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The Celibate Rifles - Beyond Respect (2005)

8-10-2015, 17:16
Rock | Indie

The Celibate Rifles - Beyond Respect (2005)

Artist: The Celibate Rifles
Title Of Album: Beyond Respect
Year Of Release: 2005
Label: MGM Distribution
Genre: Indie Rock
Quality: Mp3
Bitrate: 320 kbps
Total Time: 00:49:24
Total Size: 125 Mb


01. You Won't Love Me (3:53)
02. We All Move To Buttland (3:31)
03. Atom Brain (2:44)
04. Lazy Sunshine (3:45)
05. Alhambra (5:38)
06. Salute (3:19)
07. Form One Line (4:15)
08. Seems Much Better (2:39)
09. Dre (3:54)
10. Cant See Nothing There (2:34)
11. When We Meet Again Until (6:10)
12. Nobody Knows (7:07)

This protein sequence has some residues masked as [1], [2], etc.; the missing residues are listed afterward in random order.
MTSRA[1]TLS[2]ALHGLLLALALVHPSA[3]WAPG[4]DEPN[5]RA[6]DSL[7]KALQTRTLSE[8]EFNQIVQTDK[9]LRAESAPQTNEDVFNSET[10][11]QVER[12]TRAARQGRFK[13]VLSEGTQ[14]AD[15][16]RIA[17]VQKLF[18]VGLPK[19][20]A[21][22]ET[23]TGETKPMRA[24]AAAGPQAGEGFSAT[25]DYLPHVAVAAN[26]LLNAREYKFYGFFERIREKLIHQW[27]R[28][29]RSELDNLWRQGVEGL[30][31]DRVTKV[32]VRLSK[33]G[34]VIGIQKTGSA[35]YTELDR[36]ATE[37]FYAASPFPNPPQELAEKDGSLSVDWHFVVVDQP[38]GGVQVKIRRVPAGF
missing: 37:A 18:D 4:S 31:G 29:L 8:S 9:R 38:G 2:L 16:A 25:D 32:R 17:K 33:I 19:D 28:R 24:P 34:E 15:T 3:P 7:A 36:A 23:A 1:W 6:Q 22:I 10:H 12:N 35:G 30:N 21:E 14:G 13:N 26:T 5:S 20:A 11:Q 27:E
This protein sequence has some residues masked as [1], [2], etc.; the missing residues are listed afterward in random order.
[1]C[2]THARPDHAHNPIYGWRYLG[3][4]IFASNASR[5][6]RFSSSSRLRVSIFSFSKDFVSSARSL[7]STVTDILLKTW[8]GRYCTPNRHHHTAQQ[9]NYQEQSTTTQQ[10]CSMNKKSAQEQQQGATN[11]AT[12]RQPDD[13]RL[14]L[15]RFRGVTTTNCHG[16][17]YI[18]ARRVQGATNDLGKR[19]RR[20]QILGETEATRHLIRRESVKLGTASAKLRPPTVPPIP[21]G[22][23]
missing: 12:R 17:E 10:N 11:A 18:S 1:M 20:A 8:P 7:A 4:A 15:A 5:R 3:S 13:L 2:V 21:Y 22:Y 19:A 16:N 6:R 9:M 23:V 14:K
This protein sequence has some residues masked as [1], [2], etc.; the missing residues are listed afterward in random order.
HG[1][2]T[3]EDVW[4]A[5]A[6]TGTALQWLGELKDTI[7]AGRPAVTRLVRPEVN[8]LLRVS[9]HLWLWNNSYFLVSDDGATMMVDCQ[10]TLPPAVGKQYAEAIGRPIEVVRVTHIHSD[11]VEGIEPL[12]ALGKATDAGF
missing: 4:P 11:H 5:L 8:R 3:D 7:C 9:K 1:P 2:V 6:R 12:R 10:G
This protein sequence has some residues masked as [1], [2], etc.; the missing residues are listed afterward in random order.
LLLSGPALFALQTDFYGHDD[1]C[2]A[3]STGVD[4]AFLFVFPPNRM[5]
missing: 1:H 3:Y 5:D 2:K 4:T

The Celibate Rifles arrived on the Australian music scene in 1978 (named with a nod or jab to the Sex Pistols), and quickly cornered the sound that would become known a decade later as grunge. They lived through and survived the post-Nirvana explosion and still continue on their chosen path armed with a double-barrel electric guitar attack -- aka Kent Steedman and Dave Morris -- along with the satiric prowess of vocalist/lyricist Damien Lovelock. The self-deprecatingly titled 2004 album, Beyond Respect, finds the Rifles sticking to their guns and all the better for it. From the chunky first notes of "You Won't Love Me," you're in familiar territory. Lovelock's witty lyrics pounce on the group's native Australia, as in "(We've All Moved To) Buttland," and also take on a certain U.S. President in "Return of the Creature with the Atom Brain," both accessibly acerbic and hummable with muscular riffs. It's no small feat that Lovelock's vocals manage to echo the distinct mannerisms of both Iggy Pop and Jim Morrison while still sounding original. Other highlights include the sarcastic "Salute," the band's second stab at illustrating the classic Lawrence Ferlinghetti poem they originally recorded in 1984 as "Thank You America," where Lovelock's droll delivery of the still potent words underline the timeless power of the band. A few stragglers manage to sound like recycled material without the currency of "Salute," and fail to excite. Still, the Rifles' guitars growl with expected dexterity. For a band on its 15th album in nearly a quarter of a century, they manage to administer to their small but fervent audience. If not a masterpiece -- it may be too late for yet another one -- still a solid, entertaining and intelligent 50 minutes of modern rock & roll.

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